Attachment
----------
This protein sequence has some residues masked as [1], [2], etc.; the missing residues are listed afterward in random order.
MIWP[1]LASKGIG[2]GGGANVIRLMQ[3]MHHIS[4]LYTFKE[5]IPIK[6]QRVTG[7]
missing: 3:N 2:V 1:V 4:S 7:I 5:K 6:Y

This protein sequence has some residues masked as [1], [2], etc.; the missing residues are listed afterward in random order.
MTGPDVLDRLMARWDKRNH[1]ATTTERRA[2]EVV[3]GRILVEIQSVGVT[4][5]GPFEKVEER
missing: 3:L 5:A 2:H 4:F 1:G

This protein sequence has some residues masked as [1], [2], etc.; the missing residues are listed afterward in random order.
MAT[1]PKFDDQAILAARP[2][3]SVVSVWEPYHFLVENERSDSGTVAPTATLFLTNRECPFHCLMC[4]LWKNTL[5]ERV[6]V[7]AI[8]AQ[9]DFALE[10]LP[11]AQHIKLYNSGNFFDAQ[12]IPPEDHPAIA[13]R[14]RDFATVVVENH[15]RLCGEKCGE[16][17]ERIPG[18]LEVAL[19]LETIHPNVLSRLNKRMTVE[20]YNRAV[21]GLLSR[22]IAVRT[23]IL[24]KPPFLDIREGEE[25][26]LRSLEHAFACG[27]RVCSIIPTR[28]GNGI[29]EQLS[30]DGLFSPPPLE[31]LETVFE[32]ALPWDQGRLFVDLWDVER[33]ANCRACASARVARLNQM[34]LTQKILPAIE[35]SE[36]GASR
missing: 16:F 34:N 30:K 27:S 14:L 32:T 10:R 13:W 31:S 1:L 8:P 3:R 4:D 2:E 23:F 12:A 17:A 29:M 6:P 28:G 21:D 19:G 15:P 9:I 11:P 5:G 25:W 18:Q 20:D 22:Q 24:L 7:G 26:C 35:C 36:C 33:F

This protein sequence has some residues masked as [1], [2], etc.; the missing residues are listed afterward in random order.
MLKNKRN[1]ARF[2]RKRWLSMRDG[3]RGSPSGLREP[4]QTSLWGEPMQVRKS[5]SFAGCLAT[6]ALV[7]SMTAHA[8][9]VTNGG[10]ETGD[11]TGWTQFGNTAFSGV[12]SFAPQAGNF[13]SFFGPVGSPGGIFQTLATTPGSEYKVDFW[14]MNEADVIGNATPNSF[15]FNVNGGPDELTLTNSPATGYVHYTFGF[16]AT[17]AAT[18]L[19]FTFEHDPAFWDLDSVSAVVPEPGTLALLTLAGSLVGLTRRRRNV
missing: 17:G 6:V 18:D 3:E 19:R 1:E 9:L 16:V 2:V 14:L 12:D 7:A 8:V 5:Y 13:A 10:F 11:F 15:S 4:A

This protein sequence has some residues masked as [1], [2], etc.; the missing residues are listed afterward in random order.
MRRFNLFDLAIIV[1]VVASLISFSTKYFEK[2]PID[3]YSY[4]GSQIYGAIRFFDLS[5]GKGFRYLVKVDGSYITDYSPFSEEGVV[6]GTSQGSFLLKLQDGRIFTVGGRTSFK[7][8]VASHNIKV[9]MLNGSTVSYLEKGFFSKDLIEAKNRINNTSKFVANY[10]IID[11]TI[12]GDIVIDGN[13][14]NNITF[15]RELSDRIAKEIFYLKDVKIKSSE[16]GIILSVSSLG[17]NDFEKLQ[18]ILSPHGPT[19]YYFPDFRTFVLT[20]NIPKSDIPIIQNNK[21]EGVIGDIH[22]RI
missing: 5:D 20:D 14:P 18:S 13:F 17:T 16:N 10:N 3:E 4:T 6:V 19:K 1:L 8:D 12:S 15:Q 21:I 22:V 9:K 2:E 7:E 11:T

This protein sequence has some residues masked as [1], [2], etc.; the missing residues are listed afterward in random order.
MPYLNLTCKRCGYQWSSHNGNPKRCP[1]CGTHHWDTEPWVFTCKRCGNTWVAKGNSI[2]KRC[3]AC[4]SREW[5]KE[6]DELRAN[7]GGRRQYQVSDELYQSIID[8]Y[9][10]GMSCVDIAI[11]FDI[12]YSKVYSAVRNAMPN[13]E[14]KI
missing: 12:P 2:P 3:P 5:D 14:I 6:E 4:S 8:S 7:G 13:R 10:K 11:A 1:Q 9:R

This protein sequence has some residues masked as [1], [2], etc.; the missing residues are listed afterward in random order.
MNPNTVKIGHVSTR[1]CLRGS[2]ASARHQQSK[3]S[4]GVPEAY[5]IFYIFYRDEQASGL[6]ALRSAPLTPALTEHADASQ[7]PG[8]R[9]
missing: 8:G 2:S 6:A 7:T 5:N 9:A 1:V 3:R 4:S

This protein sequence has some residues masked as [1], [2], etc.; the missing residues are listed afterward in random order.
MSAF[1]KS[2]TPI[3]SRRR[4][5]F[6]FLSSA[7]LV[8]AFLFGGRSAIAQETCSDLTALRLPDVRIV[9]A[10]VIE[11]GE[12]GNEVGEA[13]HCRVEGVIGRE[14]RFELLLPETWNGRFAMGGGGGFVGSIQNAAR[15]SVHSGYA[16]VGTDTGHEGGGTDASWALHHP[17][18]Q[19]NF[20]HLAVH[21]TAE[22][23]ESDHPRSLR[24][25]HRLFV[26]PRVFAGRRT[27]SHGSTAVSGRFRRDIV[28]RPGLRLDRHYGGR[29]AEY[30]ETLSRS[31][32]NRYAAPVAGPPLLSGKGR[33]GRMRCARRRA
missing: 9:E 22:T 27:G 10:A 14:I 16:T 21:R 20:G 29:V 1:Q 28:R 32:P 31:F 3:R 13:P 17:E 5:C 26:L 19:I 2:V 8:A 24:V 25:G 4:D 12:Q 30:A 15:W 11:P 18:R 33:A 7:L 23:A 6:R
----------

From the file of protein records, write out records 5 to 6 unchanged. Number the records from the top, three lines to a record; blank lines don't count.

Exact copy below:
This protein sequence has some residues masked as [1], [2], etc.; the missing residues are listed afterward in random order.
MRRFNLFDLAIIV[1]VVASLISFSTKYFEK[2]PID[3]YSY[4]GSQIYGAIRFFDLS[5]GKGFRYLVKVDGSYITDYSPFSEEGVV[6]GTSQGSFLLKLQDGRIFTVGGRTSFK[7][8]VASHNIKV[9]MLNGSTVSYLEKGFFSKDLIEAKNRINNTSKFVANY[10]IID[11]TI[12]GDIVIDGN[13][14]NNITF[15]RELSDRIAKEIFYLKDVKIKSSE[16]GIILSVSSLG[17]NDFEKLQ[18]ILSPHGPT[19]YYFPDFRTFVLT[20]NIPKSDIPIIQNNK[21]EGVIGDIH[22]RI
missing: 5:D 20:D 14:P 18:S 13:F 17:T 16:N 10:N 3:E 4:T 6:V 19:K 1:L 8:D 12:S 15:Q 21:I 22:V 9:K 2:E 7:E 11:T

This protein sequence has some residues masked as [1], [2], etc.; the missing residues are listed afterward in random order.
MPYLNLTCKRCGYQWSSHNGNPKRCP[1]CGTHHWDTEPWVFTCKRCGNTWVAKGNSI[2]KRC[3]AC[4]SREW[5]KE[6]DELRAN[7]GGRRQYQVSDELYQSIID[8]Y[9][10]GMSCVDIAI[11]FDI[12]YSKVYSAVRNAMPN[13]E[14]KI
missing: 12:P 2:P 3:P 5:D 14:I 6:E 4:S 8:S 7:G 13:R 10:K 11:A 1:Q 9:R